However, the top two cryptocurrencies in the world, Bitcoin and Ethereum, have seen such a massive exponential growth since their inception, and there is no doubt that there is wide adoption of cryptocurrency going on today.
However, amid its hype, environmentalists have had concerns about the amount of energy mining cryptocurrency such as Bitcoin consumes and that it may cause an increase in the emission of carbon and affect climate change. Is Bitcoin bad for the environment? Compared to the traditional finance system, how bad is crypto mining? This article will look into the environmental issues of cryptocurrencies and how they compare to the traditional finance system.
The Environmental Issues with Cryptocurrency
Before considering the environmental concerns surrounding cryptocurrencies, let’s take a look at what blockchain is and how Bitcoin is run?
A blockchain refers to data stored in blocks of information linked together in a permanent chain. Cryptocurrencies are digital currencies powered by blockchain technology. Keeping cryptocurrencies such as Bitcoin safe and secure from hackers takes computers all running the same software to lend their computing power to the network. The more computers on a blockchain network, the more secure it is. This particular process is called mining. It involves computers in a blockchain network solving equations to be rewarded with Bitcoin. The first computer in a blockchain to solve the equation wins, and each computer that runs the software has a chance of being rewarded for its contribution to the network.
The bigger the blockchain network, the bigger the energy required by computers to keep the blockchain running and secure from attacks. Popular cryptocurrencies such as Bitcoin demand a lot of computing power and a lot of energy. This is where the problem lies for environmentalists. The Bitcoin blockchain uses a proof of work consensus algorithm. This means that instead of storing balances in a central database, transactions on the blockchain network are recorded by a distributed network of miners.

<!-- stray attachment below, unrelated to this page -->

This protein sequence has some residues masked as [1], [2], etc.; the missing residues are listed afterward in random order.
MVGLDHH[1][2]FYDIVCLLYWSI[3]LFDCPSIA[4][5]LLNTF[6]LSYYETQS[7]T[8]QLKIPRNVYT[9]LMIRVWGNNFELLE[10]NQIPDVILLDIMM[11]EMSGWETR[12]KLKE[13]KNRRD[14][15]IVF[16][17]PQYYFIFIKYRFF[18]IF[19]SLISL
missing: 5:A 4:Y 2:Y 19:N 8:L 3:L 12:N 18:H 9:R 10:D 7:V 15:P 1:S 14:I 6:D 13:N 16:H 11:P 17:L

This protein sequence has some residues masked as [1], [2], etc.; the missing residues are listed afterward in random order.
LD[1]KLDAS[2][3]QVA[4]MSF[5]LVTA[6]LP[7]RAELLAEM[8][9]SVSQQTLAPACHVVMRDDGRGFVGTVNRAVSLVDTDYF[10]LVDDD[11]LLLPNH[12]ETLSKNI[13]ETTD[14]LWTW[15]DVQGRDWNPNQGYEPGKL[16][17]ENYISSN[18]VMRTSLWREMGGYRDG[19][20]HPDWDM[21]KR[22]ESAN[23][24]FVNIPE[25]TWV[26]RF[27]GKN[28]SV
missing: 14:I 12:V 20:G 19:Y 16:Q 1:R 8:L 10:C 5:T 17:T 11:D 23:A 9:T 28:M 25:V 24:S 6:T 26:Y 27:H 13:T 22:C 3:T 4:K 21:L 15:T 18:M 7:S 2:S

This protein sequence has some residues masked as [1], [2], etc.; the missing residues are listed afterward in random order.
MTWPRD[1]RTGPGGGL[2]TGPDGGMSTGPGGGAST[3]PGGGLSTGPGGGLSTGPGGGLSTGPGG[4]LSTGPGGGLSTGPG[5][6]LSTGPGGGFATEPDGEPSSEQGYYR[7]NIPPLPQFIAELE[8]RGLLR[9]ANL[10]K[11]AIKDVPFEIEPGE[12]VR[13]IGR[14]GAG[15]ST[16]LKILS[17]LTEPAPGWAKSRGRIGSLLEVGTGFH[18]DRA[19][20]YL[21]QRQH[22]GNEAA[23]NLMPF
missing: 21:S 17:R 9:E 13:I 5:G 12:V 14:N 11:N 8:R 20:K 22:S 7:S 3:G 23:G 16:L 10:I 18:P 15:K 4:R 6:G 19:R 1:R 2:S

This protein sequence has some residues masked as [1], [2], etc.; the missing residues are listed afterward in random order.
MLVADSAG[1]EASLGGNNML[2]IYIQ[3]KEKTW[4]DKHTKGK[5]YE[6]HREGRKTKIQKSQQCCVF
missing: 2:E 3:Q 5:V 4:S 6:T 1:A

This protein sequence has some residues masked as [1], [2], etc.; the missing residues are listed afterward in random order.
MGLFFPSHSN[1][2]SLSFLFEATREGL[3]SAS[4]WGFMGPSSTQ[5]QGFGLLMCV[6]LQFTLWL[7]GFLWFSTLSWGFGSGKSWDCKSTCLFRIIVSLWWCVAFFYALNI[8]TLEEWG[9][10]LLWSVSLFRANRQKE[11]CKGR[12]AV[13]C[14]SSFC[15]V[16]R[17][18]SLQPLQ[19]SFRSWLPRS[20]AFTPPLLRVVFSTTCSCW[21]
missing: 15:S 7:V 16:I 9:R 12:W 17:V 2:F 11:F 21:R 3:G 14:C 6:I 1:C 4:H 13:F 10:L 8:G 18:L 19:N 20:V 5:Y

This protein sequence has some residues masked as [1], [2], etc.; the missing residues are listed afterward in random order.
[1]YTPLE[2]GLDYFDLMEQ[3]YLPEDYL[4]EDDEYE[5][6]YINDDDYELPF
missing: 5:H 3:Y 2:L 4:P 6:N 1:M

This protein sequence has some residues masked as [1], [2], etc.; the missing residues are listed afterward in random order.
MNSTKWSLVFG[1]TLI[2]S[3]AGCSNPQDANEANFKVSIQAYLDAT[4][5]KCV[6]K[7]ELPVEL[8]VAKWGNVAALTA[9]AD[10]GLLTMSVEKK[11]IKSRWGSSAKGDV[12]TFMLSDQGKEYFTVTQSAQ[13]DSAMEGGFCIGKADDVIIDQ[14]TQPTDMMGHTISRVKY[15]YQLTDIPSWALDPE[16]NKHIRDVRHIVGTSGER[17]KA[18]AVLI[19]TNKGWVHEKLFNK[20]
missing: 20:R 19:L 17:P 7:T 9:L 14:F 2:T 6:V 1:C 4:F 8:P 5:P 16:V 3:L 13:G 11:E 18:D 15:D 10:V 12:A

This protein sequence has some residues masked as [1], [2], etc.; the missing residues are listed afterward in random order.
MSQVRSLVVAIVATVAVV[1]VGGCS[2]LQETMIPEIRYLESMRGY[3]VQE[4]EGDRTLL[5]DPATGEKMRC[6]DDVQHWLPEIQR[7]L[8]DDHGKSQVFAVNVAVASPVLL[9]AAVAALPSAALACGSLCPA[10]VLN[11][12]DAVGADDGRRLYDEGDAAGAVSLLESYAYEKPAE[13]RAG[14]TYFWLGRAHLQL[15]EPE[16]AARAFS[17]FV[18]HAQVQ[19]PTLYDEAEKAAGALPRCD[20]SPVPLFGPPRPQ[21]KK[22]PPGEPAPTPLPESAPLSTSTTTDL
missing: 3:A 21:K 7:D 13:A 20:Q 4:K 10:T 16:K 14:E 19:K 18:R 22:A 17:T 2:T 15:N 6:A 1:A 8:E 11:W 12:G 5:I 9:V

These computers, specifically meant for mining, engage in a race to record new blocks by solving cryptographic puzzles. This puzzle requires many energy-intensive computations and has resulted in concerns from environmentalists.
Comparing Energy Consumption in Crypto to Traditional Finance
Now that we have discussed blockchain and cryptocurrency and their impact on the environment let’s talk about how much energy crypto consumes compared to traditional finance. Some blockchain advocates assert that cryptocurrencies such as Bitcoin use more renewable energy and have less impact on the environment. So the question is, compared to traditional finance, how much energy is cryptocurrency such as bitcoin consuming?
The United States Energy Information Administration predicts that the world will increase its energy consumption by 28% in the next two decades. As energy consumption increases, this will also affect both decentralized systems and traditional financial systems. Using renewable energy sources such as solar energy, heat energy, and wind energy will greatly reduce the financial industry’s carbon footprint, and the Bitcoin ecosystem is already heading in this direction.
There are reports that about 77% of all Bitcoin mining is supported through renewable energy resources, making it greener compared to other large-scale industries. Also, after China banned crypto mining, there have been new mining operations set up in regions where miners can cool off their equipment using natural resources.
Regions such as Canada, Iceland, and Russia are attracting new miners as they keep looking for more efficient and less energy-consuming ways to mine cryptocurrencies.
The traditional financial system is less energy efficient due to the sheer difference in methods. There are over 30,000 banks in the world that rely on different central systems to verify and sign off every transaction that goes through their networks.
This process is time and energy consuming since several computers interact between different parties, and the central computer that processes these transactions.
Hardware used for Global banking alone accounts for about 100 Terrawatts Per Hour annually. This is comparatively greater than Bitcoin’s energy output which is around 50 Terrawatts Per Hour. Nevertheless, these numbers alone are enough to show how much energy the traditional financial system takes and the toll these transactions have on the environment.
We all know that mining cryptocurrency demands large amounts of energy. However, although Bitcoin consumes energy, based on our research, this is little compared to the amount of energy consumed by traditional finance systems.
It’s also important to note that newer cryptocurrencies do not use the Proof-of-work consensus algorithm. Instead, cryptocurrency such as EOS, Solana, and Cardano uses the Proof-of-stake consensus algorithm. This algorithm allows transactions to be processed with the same energy requirement as an ordinary computer network and does not need mining.